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Will a retina display perform better?

350 Views 13 Replies Latest reply: Dec 9, 2012 10:19 AM by Courcoul RSS
Rizzice1 Calculating status...
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Dec 8, 2012 7:06 PM

So I'm thinking of purchasing a new Macbook Pro. I am wondering if the performance of the non-retina and retina display models will be identical if they have the same specs? I am looking at a 2.7ghz with 18gb ram, mostly for video editing and 3D modeling.

 

I'm also wondering if higher resolution will affect the performance during graphics-intensive tasks compared to if I were using a regular anti-glare screen?

MacBook Pro, Mac OS X (10.6.8)
  • sig Level 8 Level 8 (35,770 points)
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    Dec 8, 2012 7:35 PM (in response to Rizzice1)

    Neither machine can handle 18 GB of ram.

  • Courcoul Level 6 Level 6 (11,175 points)
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    Dec 8, 2012 10:35 PM (in response to Rizzice1)

    Besides the ultra-hi-res screen, there's nothing a Retina has that a regular cannot be configured or upgraded to have, storage or performance-wise. Same CPU and GPU, same VRAM, same RAM (the regular CAN be upgraded to 16GB in spite of what Apple says), same storage (the HDD can be upgraded to a wicked big SSD if your wallet can take it). And yes, a Widescreen/Antiglare is 1680x1050, so you can get essentially half a Retina, screenwise.

     

    For a whole less $$$.

     

    And after all, you end up using the darn Retina at half-res, 1440x900 for all apps except maybe watching BluRay-grade movies. Else you'll go blind squinting at the minuscule letters....

  • Courcoul Level 6 Level 6 (11,175 points)
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    Dec 9, 2012 2:12 AM (in response to Rizzice1)

    Last time I checked, reputable SSD brands were going for 1/4 to 1/3 what Apple asks for a similar capacity on the config option.

  • Courcoul Level 6 Level 6 (11,175 points)
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    Dec 9, 2012 2:24 AM (in response to Rizzice1)

    I have. Was "tasked" with the cruel and grueling job of setting up my boss' 2.6GHz/512GB 15" rMBP, being the resident Mac expert. Can't imagine the suffering. The agony.... Took me a whole week to complete.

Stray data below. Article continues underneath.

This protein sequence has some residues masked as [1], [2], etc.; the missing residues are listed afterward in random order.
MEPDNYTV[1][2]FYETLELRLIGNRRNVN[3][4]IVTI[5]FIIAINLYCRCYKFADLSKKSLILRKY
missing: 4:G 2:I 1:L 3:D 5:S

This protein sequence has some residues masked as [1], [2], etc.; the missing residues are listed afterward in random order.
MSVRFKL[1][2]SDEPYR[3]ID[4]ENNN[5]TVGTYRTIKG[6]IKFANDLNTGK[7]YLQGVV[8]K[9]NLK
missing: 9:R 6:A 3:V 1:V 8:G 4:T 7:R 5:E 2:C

And no. I will NOT buy one. Even if I won the PowerBall.

     

    But she's overjoyed with the results, is all that matters....

  • clintonfrombirmingham Level 7 Level 7 (26,740 points)
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    Dec 9, 2012 2:42 AM (in response to Rizzice1)

    EIther one will work fine with an external monitor - I've a non-Retina model that I use with an Apple Thunderbolt Display.

     

    Clinton

  • Courcoul Level 6 Level 6 (11,175 points)
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    Dec 9, 2012 2:48 AM (in response to Rizzice1)

    The resolution depends on the display, not the Mac. Both the Retina and the regular have the exact same GPU and VRAM. Just be sure to get the faster CPU model so you get the full GB of VRAM, the slower model only has 512MB.

     

    I will begrudgingly recognize that at least the Retina has a direct HDMI output and can plug it directly to a suitably equipped monitor with just a cable, no extra dongle required. Unless you're like Clint, have money to burn and can purchase one of those humongously large wallet breakers from Apple.

  • clintonfrombirmingham Level 7 Level 7 (26,740 points)
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    Dec 9, 2012 3:59 AM (in response to Rizzice1)

    Yep - very cheap and very easy to do - just need the RAM (I recommend Crucial, OWC or Corsair) and a Phillips #00 screwdriver. I bought a neat little toolkit from OWC that has all of the necessary tools for upgrading teh RAM and installing a new drive - about $18.

     

    Good luck,

     

    Clinton

  • Courcoul Level 6 Level 6 (11,175 points)
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    Dec 9, 2012 10:19 AM (in response to Rizzice1)

    Rizzice1 wrote:

     

    So I can also buy and upgrade the 16gb RAM myself if I decide to go with the non-retina right?

    Exactly, and that's thje only way to go, cause Apple continues to swear only 8GB will fit*. Same goes for the SSD and achieving your much desired savings. With the Retina, you're stuck with what you got, forever and everafter. Especially in the RAM and battery departments.

     

    *Reminds me of the old tale of how scientists insisted that their calculations proved bumblebees where physically incapable of flight. The bugs, obvlivious of the fact, kept happily flittering on...

    MacBook Pro (15-inch Late 2011), Mac OS X (10.7.5), 2.4GHz, 16GB, Widescreen/Anti-glare

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